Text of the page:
Emily: Have you ever wanted to start over and become a totally different person? Or wondered what it would have been like to be in a different family?
Edmund: Actually yeah, so I moved around a lot as a kid and every time we moved I thought about what it would be like to have a totally different reputation at a new school.
Emily: I think we can all relate to that feeling – wanting to start over. And there’s one man that speaks to Jesus about this very thing.
Edmund: Nicodemus, right? He was an important religious leader in the Jewish community. He was a Pharisee and a member of the Sanhedrin — which is like the supreme court in ancient Israel. Nicodemus comes to visit Jesus at night because he’s afraid of anyone seeing him with Jesus, but also he’s curious about Jesus. Nicodemus tells him that he understands Jesus must be a teacher from God.
Emily: In the Gospel of John Jesus says, “Amen, Amen, I say to you, no one can see the kingdom of God without being born again.” Nicodemus asks “How can a person once grown old be born again? Surely he cannot reenter his mother’s womb and be born again, can he?”
Edmund: So there’s some wordplay going on here. See, Jesus uses the Greek adverb anōthen which means both “from above” and “again.” Nicodemus misunderstands it literally as “again.”
Emily: It makes sense why Nicodemus is so confused. But Jesus here is talking about baptism right?
Edmund: Yes, and in a way it’s appropriate that Jesus uses this word that means “again” and “from above.” The Sacrament of Baptism changes us radically and permanently. It gives us a new life.
Emily: Let’s refresh on the sacraments.
Jesus gave the Church 7 sacraments. There are three of initiation, two of healing, and two at the service of communion. Baptism is one of the three sacraments of initiation, along with Confirmation and the Eucharist. We only receive Baptism once, and it begins our new life in Jesus and the Church.
Edmund: God gives us birth into new life through the Sacrament of Baptism. Jesus himself was baptized, but not because he needed it. It was an example for us.
This sacrament is called Baptism because the Greek word for Baptize means to “plunge” “wash” or “immerse”. The essential rite of Baptism consists in immersing the candidate in water or pouring water on his head, while saying, “I baptize you in the name of the Father, the Son, and the Holy Spirit.” The “plunge” into the water symbolizes our burial into Christ’s death, from which we rise up by resurrection with Jesus, as “a new creature.”
Emily: Jesus tells us that Baptism is necessary for salvation, and it begins our new life in Him. Baptism imprints on the soul what is called an indelible spiritual sign. This makes the baptized person equipped for Christian worship.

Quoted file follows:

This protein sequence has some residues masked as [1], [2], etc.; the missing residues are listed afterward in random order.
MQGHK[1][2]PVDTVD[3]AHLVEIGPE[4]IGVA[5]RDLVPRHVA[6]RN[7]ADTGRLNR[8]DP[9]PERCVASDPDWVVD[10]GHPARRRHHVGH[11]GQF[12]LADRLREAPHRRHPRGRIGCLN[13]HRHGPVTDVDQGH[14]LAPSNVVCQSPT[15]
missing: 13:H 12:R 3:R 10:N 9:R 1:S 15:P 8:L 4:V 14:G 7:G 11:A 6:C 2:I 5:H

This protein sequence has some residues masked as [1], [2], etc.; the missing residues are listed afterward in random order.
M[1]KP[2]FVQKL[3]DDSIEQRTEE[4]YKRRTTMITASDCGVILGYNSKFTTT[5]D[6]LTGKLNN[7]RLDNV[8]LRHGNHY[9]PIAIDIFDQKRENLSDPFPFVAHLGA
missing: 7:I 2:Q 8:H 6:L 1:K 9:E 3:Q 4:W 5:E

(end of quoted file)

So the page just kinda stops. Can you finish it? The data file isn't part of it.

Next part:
Edmund: Before ascending into heaven, Jesus gave the apostles the great commission, which was his final instructions. He said: “Go therefore and make disciples of all nations, baptizing them in the name of the Father and of the Son and of the Holy Spirit, teaching them to observe all that I have commanded you.”
Emily: The Catechism explains what happens next. It says in paragraph 1226: “From the very day of Pentecost the Church has celebrated and administered holy Baptism. Indeed St. Peter declares to the crowd astounded by his preaching: “Repent, and be baptized every one of you in the name of Jesus Christ for the forgiveness of your sins; and you shall receive the gift of the Holy Spirit.’” The apostles and their collaborators offer Baptism to anyone who believed in Jesus: Jews, the God-fearing, pagans.”
Edmund: The effect of Baptism, or the baptismal grace we receive, includes forgiveness of original sin and all personal sins, and birth into the new life as an adoptive son or daughter of the Father. The person baptized is incorporated into the Church, the Body of Christ. We also become a temple of the Holy Spirit.
Emily: So Baptism is necessary. But a common question is…
Edmund: Will the baby cry while being baptized?
Emily: Well yeah. But most don’t.
But what about children who die without baptism? The Church invites us to trust in God’s mercy and to pray for their salvation. The Church can only say what Jesus said, “no one can see the kingdom of God” without Baptism. But God is not bound by the sacraments, so we trust that God has a plan.
Edmund: God gives us birth into new life through the Sacrament of Baptism. It’s a radical transformation. And similar to being born again we enter into a new family – God’s family – the Church.